Recent content by dot.hack

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    Inductive proof help on last step

    The idea is almost exactly the same as equality. Starting from where you left off you have \sum_{i=1}^{n}\frac{1}{i^2} + \frac{1}{n+1}≤ 2- \frac{1}{n+1} See what happens if you combine like terms and use what you already know about \sum_{i=1}^{n}\frac{1}{i^2} to help you out.
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    Integration related to physics doubt

    First off be careful using F(t) as an arbitrary function as F(t) generally denotes Force as a function of time. Your issue here is that x is being used for two different purposes on the LHS and RHS. On the RHS x denotes the distance traveled due to time (x(t)) and c is the initial starting...
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    Can't understand one step in derivation (partition function)

    As best as I can figure out (don't know anything about statistical mechanics) this is just a simple derivative. If the LHS reads -1/Z(beta) dZ(beta)/d beta (which I imagine it should) then this is just an application of the chain rule. To make it easier to think about consider LHS and RHS as...
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    Proving n^n > 2^n *n! using the Binomial theorem

    Actually, the last equation I wrote have n!/2 thanks
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    Induction proof n! > n^2

    I'm a little confused because the original equation was an inequality (n! > n^2) not an equality (n! = n^2). Assuming you mean the original n! > n^2 it is just a matter of arranging the terms we already know and multiplying. We know that k! > k*(k-1) (by the definition of k!) and we showed that...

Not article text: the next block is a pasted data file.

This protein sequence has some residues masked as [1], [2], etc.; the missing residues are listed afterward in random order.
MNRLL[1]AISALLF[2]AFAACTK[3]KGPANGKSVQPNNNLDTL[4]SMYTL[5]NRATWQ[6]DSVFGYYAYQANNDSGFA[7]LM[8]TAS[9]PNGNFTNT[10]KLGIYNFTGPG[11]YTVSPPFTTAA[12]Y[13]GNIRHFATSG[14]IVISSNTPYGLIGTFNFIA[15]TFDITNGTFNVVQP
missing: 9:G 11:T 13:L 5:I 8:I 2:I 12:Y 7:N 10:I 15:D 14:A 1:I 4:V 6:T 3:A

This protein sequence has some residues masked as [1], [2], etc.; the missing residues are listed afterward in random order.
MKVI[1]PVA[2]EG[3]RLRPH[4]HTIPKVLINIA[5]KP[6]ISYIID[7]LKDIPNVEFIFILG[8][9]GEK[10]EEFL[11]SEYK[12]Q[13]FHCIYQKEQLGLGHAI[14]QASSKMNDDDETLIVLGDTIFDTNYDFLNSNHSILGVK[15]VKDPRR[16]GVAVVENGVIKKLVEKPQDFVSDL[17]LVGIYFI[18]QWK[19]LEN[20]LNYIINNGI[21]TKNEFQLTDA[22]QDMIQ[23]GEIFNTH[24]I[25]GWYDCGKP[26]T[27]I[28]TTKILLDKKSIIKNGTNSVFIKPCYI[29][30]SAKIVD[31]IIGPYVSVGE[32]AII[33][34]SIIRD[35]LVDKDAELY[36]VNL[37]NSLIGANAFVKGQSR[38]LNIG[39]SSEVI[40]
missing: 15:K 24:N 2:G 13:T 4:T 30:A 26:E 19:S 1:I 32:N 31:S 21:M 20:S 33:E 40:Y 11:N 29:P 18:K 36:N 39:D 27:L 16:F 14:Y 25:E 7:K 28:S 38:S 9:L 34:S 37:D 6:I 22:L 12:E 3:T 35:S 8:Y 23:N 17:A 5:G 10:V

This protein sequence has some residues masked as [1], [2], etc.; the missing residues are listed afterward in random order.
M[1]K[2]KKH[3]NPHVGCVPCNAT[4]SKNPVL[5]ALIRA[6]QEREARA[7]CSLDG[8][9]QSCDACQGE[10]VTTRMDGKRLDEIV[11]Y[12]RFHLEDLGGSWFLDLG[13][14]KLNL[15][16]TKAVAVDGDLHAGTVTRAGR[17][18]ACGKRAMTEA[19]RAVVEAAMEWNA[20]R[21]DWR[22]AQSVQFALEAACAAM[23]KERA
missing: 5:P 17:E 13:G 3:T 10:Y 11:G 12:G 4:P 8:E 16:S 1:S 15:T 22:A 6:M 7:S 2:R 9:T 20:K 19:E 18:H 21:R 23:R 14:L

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    Induction proof n! > n^2

    Yea, absolutely. I'm just trying to get as much practice as I can so thank you for the advice.
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    Induction proof n! > n^2

    I'm an analysis student as well and I'm running around these boards answering proofs as best as I know how. I'm not sure if the last step in this proof is rigorous but i'll try anyways. Starting from where you left off, divide both sides by (k+1) this gives k! > k+1. We know that k! is...
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    Proving n^n > 2^n *n! using the Binomial theorem

    Homework Statement Prove that n^n > 2^n * n! when n > 6 using the Binomial theorem. I just proved the Binomial theorem using induction which was not that difficult but in applying what I learned through it's proof I am having difficulty. Homework Equations Binomial theorem = (x+y)^n =...
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    Inductive proof foundations of analysis

    This is coming from another Real Analysis student so I may be making a mistake, but the practice for me is definitely worth it so please point out if I did something wrong. Taking k=1 we see that the equality holds, so we assume the equality holds for k and attempt to prove for k+1. We then...